The writer on working in the porn industry, the theatricality of violence, and the mundanity of capitalism.
The director on ritual, the pain of creation, and her new film, Madeline’s Madeline.
When you don’t have the words / what will you use to speak (to truth)? Whiteness is structured like a language
“Our bodies are graveyards of cells, the source of art, inherently finite, constantly decaying.”
Sexual panic in South Brooklyn
Writing with the body as her touchstone, the novelist channels a woman warrior in The Book of Joan.
“Obsession and fantasy, like desire and fear, happen in the mind… the most powerful, fixated erotic organ known to man.”
Inaugurating Deitch’s return to SoHo, Head proved to be little more than sexual provocation.
Around this time I became a frequent visitor to a sex-ad bulletin board. Real-life meetups were the focal point.
Homebody, the title of Mike Goodlett’s first New York solo exhibition, playfully refers to his life of relative seclusion in rural Kentucky.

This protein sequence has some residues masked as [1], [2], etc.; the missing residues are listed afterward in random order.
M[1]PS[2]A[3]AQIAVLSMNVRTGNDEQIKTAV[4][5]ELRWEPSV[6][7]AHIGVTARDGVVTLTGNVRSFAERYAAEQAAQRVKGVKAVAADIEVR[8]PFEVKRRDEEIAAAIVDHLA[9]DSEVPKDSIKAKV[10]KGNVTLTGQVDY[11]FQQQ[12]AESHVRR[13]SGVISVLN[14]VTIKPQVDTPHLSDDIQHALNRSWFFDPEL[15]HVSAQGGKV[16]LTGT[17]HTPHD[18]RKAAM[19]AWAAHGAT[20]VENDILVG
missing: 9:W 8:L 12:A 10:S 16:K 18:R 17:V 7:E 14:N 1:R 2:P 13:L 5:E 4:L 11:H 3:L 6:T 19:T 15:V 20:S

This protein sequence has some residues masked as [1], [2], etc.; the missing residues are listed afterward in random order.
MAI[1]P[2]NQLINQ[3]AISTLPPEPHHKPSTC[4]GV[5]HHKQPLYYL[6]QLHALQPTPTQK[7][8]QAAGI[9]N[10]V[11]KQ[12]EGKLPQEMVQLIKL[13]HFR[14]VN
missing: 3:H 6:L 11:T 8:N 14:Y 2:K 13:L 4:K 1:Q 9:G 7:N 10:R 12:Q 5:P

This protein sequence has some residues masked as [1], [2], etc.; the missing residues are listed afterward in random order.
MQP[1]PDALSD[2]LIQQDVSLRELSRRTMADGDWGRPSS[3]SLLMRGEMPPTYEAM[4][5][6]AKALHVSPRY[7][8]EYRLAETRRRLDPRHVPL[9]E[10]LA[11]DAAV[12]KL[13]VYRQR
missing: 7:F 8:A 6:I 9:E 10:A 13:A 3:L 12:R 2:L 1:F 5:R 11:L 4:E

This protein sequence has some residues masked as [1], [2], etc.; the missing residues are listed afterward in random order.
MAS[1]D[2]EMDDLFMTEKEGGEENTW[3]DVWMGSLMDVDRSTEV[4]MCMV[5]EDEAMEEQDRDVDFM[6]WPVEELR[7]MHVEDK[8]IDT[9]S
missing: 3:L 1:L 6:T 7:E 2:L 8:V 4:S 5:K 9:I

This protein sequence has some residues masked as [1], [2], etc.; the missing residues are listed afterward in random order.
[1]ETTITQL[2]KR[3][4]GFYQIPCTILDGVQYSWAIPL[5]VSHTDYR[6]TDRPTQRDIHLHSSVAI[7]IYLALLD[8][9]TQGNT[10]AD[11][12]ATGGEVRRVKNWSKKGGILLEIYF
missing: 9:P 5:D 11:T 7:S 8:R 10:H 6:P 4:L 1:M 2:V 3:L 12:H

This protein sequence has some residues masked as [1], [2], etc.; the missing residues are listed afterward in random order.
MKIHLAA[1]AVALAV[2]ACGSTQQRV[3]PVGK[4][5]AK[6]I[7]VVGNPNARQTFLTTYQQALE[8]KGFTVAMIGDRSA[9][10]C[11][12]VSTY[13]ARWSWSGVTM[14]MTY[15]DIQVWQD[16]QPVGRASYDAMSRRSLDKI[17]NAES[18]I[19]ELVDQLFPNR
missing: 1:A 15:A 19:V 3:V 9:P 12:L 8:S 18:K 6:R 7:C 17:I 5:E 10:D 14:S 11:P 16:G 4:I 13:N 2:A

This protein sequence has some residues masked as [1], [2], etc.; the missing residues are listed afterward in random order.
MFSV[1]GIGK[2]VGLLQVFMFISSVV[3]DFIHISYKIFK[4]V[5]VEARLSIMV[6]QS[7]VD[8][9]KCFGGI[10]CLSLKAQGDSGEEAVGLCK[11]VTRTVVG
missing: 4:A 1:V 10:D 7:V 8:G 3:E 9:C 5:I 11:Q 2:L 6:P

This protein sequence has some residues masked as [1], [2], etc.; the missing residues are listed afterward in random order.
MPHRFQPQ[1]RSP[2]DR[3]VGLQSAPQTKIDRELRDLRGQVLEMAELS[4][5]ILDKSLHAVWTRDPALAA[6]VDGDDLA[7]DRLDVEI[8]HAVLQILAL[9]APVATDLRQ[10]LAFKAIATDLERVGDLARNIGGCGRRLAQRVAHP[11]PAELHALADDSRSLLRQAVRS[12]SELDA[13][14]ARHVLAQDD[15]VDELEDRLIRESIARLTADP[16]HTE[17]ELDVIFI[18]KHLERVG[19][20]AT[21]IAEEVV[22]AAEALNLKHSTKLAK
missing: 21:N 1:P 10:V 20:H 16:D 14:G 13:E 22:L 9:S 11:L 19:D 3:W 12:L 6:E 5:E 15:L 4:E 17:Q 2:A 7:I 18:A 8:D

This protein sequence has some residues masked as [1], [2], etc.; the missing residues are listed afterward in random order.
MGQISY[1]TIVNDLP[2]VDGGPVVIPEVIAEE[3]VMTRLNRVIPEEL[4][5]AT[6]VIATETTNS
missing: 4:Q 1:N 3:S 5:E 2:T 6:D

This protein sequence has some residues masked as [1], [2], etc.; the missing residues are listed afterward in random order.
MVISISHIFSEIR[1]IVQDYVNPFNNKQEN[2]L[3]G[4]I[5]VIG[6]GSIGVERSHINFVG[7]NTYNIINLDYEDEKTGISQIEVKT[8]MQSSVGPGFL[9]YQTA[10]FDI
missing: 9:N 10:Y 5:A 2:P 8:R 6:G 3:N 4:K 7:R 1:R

It’s Corey Haim here—‘80s heartthrob, teen idol, and tragic girlish boy next door. What’s up, Schmerm?
“Women in Denmark should be both women and men at the same time, but ‘men’ and ‘women’—what does that mean?”
“In my work, there’s an awful lot of screaming to be heard.”
Bond keeps expanding a performative repertoire that’s equally personal and political. On the occasion of V’s gallery exhibit in London, Episalla queries the self-designated “trans-genre artist.”
Leigh Ledare’s projects involve interpersonal triangulations in which the camera plays a crucial role and all parties, viewers included, are implicated. Upon A.R.T. Press’s publication of a book-length dialogue between him and Rhea Anastas, Ledare revisits recent works with novelist Chris Kraus.
What’s in a name? Take Douglas Sirk’s film Imitation of Life or Christina Stead’s novel For Love Alone—these are exemplary names, for they give precise definition to their objects, the works they denote.